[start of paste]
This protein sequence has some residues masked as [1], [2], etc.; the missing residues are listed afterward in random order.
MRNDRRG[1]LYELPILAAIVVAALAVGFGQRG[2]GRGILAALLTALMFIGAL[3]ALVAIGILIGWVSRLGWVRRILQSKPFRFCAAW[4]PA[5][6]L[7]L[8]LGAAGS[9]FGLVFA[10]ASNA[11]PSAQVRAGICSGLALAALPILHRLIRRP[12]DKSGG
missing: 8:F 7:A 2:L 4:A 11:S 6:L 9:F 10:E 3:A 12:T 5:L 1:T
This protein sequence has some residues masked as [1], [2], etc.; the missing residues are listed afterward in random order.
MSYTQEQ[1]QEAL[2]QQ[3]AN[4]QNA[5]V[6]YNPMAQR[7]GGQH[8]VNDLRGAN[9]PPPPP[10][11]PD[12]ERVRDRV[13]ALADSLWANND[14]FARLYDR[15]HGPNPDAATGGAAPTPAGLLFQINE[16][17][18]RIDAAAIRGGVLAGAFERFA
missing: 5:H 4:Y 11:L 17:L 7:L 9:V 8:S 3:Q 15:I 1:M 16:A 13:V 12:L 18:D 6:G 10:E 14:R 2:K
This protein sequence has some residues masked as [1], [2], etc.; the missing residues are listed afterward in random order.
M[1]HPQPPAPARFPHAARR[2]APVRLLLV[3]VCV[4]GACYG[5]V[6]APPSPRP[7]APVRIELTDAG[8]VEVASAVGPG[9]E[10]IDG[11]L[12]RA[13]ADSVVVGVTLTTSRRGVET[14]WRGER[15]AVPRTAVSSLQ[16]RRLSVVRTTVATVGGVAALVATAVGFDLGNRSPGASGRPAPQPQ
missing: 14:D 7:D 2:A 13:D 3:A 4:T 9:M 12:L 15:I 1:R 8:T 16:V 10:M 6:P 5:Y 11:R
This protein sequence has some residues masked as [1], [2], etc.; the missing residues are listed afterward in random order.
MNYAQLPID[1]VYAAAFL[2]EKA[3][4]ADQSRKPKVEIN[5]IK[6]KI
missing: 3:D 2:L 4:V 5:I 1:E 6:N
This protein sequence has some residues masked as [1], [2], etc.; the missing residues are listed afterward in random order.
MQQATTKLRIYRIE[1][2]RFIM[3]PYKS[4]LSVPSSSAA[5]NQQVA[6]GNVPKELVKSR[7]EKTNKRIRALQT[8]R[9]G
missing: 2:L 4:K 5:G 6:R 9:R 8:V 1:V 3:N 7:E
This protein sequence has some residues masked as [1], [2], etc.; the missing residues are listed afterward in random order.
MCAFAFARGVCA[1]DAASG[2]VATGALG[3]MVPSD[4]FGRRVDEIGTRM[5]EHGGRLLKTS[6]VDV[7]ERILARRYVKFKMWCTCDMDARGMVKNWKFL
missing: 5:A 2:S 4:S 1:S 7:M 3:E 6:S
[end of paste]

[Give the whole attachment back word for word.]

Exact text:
This protein sequence has some residues masked as [1], [2], etc.; the missing residues are listed afterward in random order.
MRNDRRG[1]LYELPILAAIVVAALAVGFGQRG[2]GRGILAALLTALMFIGAL[3]ALVAIGILIGWVSRLGWVRRILQSKPFRFCAAW[4]PA[5][6]L[7]L[8]LGAAGS[9]FGLVFA[10]ASNA[11]PSAQVRAGICSGLALAALPILHRLIRRP[12]DKSGG
missing: 8:F 7:A 2:L 4:A 11:S 6:L 9:F 10:E 3:A 12:T 5:L 1:T
This protein sequence has some residues masked as [1], [2], etc.; the missing residues are listed afterward in random order.
MSYTQEQ[1]QEAL[2]QQ[3]AN[4]QNA[5]V[6]YNPMAQR[7]GGQH[8]VNDLRGAN[9]PPPPP[10][11]PD[12]ERVRDRV[13]ALADSLWANND[14]FARLYDR[15]HGPNPDAATGGAAPTPAGLLFQINE[16][17][18]RIDAAAIRGGVLAGAFERFA
missing: 5:H 4:Y 11:L 17:L 7:L 9:V 8:S 3:Q 15:I 1:M 16:A 13:V 12:L 18:D 6:G 10:E 14:R 2:K
This protein sequence has some residues masked as [1], [2], etc.; the missing residues are listed afterward in random order.
M[1]HPQPPAPARFPHAARR[2]APVRLLLV[3]VCV[4]GACYG[5]V[6]APPSPRP[7]APVRIELTDAG[8]VEVASAVGPG[9]E[10]IDG[11]L[12]RA[13]ADSVVVGVTLTTSRRGVET[14]WRGER[15]AVPRTAVSSLQ[16]RRLSVVRTTVATVGGVAALVATAVGFDLGNRSPGASGRPAPQPQ
missing: 14:D 7:D 2:A 13:D 3:A 4:T 9:M 12:L 15:I 1:R 8:T 16:V 10:M 6:P 5:Y 11:R
This protein sequence has some residues masked as [1], [2], etc.; the missing residues are listed afterward in random order.
MNYAQLPID[1]VYAAAFL[2]EKA[3][4]ADQSRKPKVEIN[5]IK[6]KI
missing: 3:D 2:L 4:V 5:I 1:E 6:N
This protein sequence has some residues masked as [1], [2], etc.; the missing residues are listed afterward in random order.
MQQATTKLRIYRIE[1][2]RFIM[3]PYKS[4]LSVPSSSAA[5]NQQVA[6]GNVPKELVKSR[7]EKTNKRIRALQT[8]R[9]G
missing: 2:L 4:K 5:G 6:R 9:R 8:V 1:V 3:N 7:E
This protein sequence has some residues masked as [1], [2], etc.; the missing residues are listed afterward in random order.
MCAFAFARGVCA[1]DAASG[2]VATGALG[3]MVPSD[4]FGRRVDEIGTRM[5]EHGGRLLKTS[6]VDV[7]ERILARRYVKFKMWCTCDMDARGMVKNWKFL
missing: 5:A 2:S 4:S 1:S 7:M 3:E 6:S